Skip to main content

Mental health and well-being of looked-after children

1. The mental health of looked-after children is significantly poorer than that of their peers, with almost half of children and young people in care meeting the criteria
for a psychiatric disorder. In comparison one in ten non-looked-after children and young people suffer from a diagnosable mental health disorder. In November 2014, the Health Committee published a report on Child and Adolescent Mental Health Services (CAMHS). The report revealed problems throughout the system from early intervention to the transition to adult services. The Committee concluded that “there are serious and deeply ingrained problems with the commissioning and provision” of CAMHS.

2. Since the publication of the Health Committee’s report the Department of Health (DH) and the Department for Education (DfE) have published new statutory guidance on Promoting the health and well-being of looked-after children. On the same day the Children and Young People’s Mental Health Taskforce released their report Future in Mind. Both of these publications are part of a wider focus on mental health by the Government, most recently demonstrated through the commissioning of a report by the independent Mental Health Taskforce, The Five Year Forward View for Mental Health. The Government has stated that it will invest £1.4 billion in children and young people’s mental health services over the course of the Parliament.

3. Children in care and care leavers are more likely to experience poor health, educational and social outcomes. Young people leaving care in the UK are five times more likely to attempt suicide than their peers. They are also more likely to enter the criminal justice system. 23% of adult prisoners have been in care, and 40% of prisoners under 21. Research by Loughborough University and the NSPCC suggested that the consequences of a lack of support for looked-after children’s mental health and well-being can be more expensive than investing in specialist services. Their analysis showed that:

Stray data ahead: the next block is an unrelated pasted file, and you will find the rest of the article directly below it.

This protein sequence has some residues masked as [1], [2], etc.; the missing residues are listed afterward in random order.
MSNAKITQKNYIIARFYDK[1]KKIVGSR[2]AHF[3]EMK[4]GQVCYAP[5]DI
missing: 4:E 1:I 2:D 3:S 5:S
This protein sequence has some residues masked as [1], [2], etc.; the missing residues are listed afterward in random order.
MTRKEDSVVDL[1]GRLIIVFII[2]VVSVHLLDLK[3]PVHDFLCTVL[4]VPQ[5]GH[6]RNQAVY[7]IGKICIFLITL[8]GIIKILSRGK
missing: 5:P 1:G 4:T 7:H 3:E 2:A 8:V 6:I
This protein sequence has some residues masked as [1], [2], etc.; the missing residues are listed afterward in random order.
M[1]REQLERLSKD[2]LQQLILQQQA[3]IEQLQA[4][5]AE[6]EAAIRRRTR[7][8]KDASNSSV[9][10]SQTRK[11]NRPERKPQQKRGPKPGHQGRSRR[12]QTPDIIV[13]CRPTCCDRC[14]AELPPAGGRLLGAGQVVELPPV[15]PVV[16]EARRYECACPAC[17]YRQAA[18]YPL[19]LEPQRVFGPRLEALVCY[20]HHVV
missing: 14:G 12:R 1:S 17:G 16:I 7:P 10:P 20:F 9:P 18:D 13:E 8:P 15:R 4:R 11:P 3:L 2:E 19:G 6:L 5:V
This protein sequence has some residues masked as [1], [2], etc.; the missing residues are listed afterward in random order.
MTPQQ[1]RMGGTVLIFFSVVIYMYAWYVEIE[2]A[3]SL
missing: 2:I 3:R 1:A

One child’s unstable and unsupported experience of care cost £22,415 more
per year (including health, social care and criminal justice costs) than another
child’s stable and well supported care journey.

4. The work of the Health Committee, and subsequent Government commitments on mental health prompted us to conduct an inquiry focusing specifically on looked-after children.

5. We launched our inquiry on 18 September 2015 with a call for written evidence in respect of the following issues:

• Whether the Department for Education and Department of Health guidance on Promoting the health and well-being of looked-after children published in March 2015
is sufficient to ensure that mental health and well-being are prioritised for children in care and care leavers;

• The extent to which the aims articulated in the guidance are being implemented at a local level;

• The extent and quality of dedicated mental health and well-being services provided for looked-after children and care leavers, including training and support for carers and social workers;

• The level of coordination between relevant elements of the education system, the care system and the health system in supporting the mental health and well-being of looked-after children and care leavers, and how this can be improved;

• The contribution that schools make to supporting the mental health and well-being of looked-after children alongside services such as CAMHS;

• How young people and their carers can be more involved in designing mental health and well-being services for looked-after children, including when making the transition to adult services when leaving care.